A Game of Thrones
by George R. R. Martin
Analysis: What's Up With the Title?
A Game of Thrones is one of those titles that appears in the book over and over… and over. After all, "When you play the game of thrones, you win or you die. There is no middle ground." (46 Eddard 12.80). Yikes.
Even if it seems insignificant, it's worth noting that this is "a" game, not "the" game. No matter who wins this round, there's always another game of thrones to play. Which makes sense: the Targaryens won and became kings… until they lost and someone else took over. And so it goes.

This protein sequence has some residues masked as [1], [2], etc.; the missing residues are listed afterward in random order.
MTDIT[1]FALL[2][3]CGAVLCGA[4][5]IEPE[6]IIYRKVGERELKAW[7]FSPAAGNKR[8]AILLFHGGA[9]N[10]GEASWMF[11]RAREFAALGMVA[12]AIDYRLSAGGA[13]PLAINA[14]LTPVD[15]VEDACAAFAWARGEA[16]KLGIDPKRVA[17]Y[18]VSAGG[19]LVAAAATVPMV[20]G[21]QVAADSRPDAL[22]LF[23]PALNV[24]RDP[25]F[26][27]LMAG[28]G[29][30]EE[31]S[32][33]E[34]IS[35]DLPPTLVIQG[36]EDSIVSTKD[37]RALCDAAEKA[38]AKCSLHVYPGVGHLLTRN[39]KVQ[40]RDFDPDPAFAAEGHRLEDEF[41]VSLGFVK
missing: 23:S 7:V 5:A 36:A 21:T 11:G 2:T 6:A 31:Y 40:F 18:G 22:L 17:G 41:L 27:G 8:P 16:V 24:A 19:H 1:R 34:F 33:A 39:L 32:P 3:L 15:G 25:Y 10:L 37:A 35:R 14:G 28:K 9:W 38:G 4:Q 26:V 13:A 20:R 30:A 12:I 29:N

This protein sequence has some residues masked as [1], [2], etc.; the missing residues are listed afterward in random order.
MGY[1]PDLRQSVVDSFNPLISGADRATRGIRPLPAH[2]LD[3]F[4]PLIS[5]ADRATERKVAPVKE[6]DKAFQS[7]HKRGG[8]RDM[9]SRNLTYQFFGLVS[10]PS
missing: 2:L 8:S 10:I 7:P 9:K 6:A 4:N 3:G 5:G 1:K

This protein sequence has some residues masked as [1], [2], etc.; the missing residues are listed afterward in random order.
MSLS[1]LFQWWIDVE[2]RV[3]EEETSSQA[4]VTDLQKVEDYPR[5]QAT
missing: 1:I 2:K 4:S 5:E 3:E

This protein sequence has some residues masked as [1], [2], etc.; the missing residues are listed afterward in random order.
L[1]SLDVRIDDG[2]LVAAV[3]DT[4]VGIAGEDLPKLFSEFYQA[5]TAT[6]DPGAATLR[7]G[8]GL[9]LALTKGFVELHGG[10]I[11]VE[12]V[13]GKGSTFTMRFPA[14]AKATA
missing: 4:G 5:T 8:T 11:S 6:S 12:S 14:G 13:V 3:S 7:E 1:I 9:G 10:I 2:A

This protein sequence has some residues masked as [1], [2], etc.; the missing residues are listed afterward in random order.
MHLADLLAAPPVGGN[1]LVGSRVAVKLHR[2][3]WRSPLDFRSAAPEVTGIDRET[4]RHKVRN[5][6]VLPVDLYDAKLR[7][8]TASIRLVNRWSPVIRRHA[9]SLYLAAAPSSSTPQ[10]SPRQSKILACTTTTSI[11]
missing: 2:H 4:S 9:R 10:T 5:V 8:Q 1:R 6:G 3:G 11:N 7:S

As for this being a "game," it's well worth keeping in mind that, in this game, people die. It's not pretend, or just for fun. In fact, people who aren't even playing can die just as easily. Just think of Masha Heddle. Ouch.
Let's not forget that this is part of a series called A Song of Ice and Fire. We're pretty sure this name seems to promise some elemental clash. Maybe the Others are Ice (they are cold and live in the north) and the dragons are fire (because they, you know, breathe fire). And they're going to form a band and go singing. No, wait, they don't form a band. Martin calls it "a song" because a lot of old myths are told in the form of songs. (You totally win cool points for knowing that.)